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Decatur company implicated in $2 billion Medicare fraud related to opioid crisis

Almost 600 people, including more than 150 doctors and nurses, are accused of fraud and prescribing illegal opioids.

ATLANTA – A Decatur company has been implicated in a massive, $2 billion Medicare fraud.

Federal officials on Thursday announced the largest-ever health care fraud enforcement action by the Medicare Fraud Strike Force, involving more than 590 defendants across 56 federal districts, including more than 150 doctors, nurses, and other medical professionals.

Of those charged, more than 150 defendants, including doctors, were charged for their roles in prescribing and distributing opioids and other dangerous narcotics.

The defendants are accused of participating in health care fraud schemes involving about $2 billion in false billings.

The Decatur company implicated in the scheme was Casa Luisa Inc., owned and operated by Rosa Fitzhugh.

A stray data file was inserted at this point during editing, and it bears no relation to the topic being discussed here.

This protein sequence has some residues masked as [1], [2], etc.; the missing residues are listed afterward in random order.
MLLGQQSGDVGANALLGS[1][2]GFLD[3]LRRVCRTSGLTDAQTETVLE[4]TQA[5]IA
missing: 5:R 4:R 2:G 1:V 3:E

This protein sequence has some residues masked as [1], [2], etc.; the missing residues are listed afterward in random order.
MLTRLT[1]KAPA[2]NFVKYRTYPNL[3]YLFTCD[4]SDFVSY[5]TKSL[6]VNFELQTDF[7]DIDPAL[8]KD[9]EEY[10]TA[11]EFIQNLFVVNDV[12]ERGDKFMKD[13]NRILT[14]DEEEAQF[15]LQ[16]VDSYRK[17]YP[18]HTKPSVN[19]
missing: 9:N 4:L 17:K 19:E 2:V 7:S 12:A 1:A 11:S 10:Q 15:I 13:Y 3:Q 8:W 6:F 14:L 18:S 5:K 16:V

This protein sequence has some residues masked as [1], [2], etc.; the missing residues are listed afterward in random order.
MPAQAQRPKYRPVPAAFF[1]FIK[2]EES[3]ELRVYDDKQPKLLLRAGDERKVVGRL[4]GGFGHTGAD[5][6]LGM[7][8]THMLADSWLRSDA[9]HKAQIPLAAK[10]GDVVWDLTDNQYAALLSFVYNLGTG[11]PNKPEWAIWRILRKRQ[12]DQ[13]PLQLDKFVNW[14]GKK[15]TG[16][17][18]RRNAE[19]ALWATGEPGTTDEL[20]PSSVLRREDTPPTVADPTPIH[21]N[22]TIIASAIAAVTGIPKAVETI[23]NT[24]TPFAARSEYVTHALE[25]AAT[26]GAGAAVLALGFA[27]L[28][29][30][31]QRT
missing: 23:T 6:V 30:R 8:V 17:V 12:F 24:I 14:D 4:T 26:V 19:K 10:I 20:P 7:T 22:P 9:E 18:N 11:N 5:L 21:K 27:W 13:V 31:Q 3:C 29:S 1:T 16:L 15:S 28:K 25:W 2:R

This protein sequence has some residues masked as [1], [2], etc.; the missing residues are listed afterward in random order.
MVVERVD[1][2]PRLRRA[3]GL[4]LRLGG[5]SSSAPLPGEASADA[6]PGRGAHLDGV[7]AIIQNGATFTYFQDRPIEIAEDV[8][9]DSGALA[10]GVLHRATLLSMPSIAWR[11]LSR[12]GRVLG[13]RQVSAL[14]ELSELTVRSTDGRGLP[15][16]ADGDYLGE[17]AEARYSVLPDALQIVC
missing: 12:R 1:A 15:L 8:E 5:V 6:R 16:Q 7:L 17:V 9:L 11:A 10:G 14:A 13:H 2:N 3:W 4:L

Prosecutors said from January 2015 until October 2017, Fitzhugh billed or directed others to fraudulently bill over $2.4 million to Medicaid CMOs by billing for individual and family psychotherapy services that were not provided, billed or entitled to reimbursement.

“Health care fraud steals valuable resources from individuals who are most in need of the funds that support medical services and programs,” said U. S. Attorney Byung J. Pak. “We will continue to focus our efforts on aggressively investigating and prosecuting medical professionals and others who defraud our healthcare system.”

“Health care fraud is a betrayal of vulnerable patients, and often it is theft from the taxpayer,” said U.S. Attorney Jeff General Sessions. “In many cases, doctors, nurses, and pharmacists take advantage of people suffering from drug addiction in order to line their pockets. These are despicable crimes.”

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